Despite the fact that only a third of the studies presented low risk of bias in their methodology, the prevalence of HBV infection in Cameroon is high, both, in the general population and in specific subpopulations. These findings indicate the need of comprehensive and effective strategies to interrupt the transmission of HBV infection in the Cameroonian population. Specific attention is needed for rural settings and certain regions of the country. Health policies makers and stakeholders should facilitate access to HBV immunisation to people born before 2005.
Contributors Conception and design: JJB; Search strategy: JJB. Study selection: JJB, JJN. Data extraction: JJB, ETN-M, MAA, JJN. Data analysis: JJB. Manuscript drafting: JJB, SLA. Manuscript revision: JJB, SLA, AMK, SRNN, ETN-M, MAA, JJN; Guarantor of the review: JJB. Approved the final version of the manuscript: All authors.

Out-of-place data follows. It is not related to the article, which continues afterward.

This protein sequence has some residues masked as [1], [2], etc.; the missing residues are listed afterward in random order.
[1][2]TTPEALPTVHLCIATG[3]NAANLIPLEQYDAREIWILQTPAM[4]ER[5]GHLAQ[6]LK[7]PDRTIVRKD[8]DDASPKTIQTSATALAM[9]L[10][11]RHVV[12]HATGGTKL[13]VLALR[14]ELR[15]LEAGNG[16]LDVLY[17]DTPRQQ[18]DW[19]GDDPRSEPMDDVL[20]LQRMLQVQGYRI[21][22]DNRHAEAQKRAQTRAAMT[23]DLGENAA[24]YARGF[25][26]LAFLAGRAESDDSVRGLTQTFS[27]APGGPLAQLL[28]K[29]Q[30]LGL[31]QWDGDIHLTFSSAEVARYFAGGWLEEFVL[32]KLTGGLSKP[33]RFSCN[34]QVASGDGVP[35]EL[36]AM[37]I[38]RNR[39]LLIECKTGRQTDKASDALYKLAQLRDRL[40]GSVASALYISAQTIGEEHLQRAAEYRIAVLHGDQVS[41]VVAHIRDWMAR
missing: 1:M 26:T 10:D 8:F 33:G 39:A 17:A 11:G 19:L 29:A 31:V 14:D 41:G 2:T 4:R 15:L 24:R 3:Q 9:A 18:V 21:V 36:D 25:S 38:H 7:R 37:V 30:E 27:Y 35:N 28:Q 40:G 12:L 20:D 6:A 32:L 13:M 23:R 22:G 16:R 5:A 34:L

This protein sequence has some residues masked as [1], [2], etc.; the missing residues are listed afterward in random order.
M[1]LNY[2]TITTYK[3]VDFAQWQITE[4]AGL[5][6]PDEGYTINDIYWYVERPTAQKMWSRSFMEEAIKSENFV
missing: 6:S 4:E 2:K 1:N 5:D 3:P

Funding This research received no specific grant from any funding agency in the public, commercial or not-for-profit sectors.
Competing interests None declared.
Provenance and peer review Not commissioned; externally peer reviewed.
Data sharing statement No additional data are available.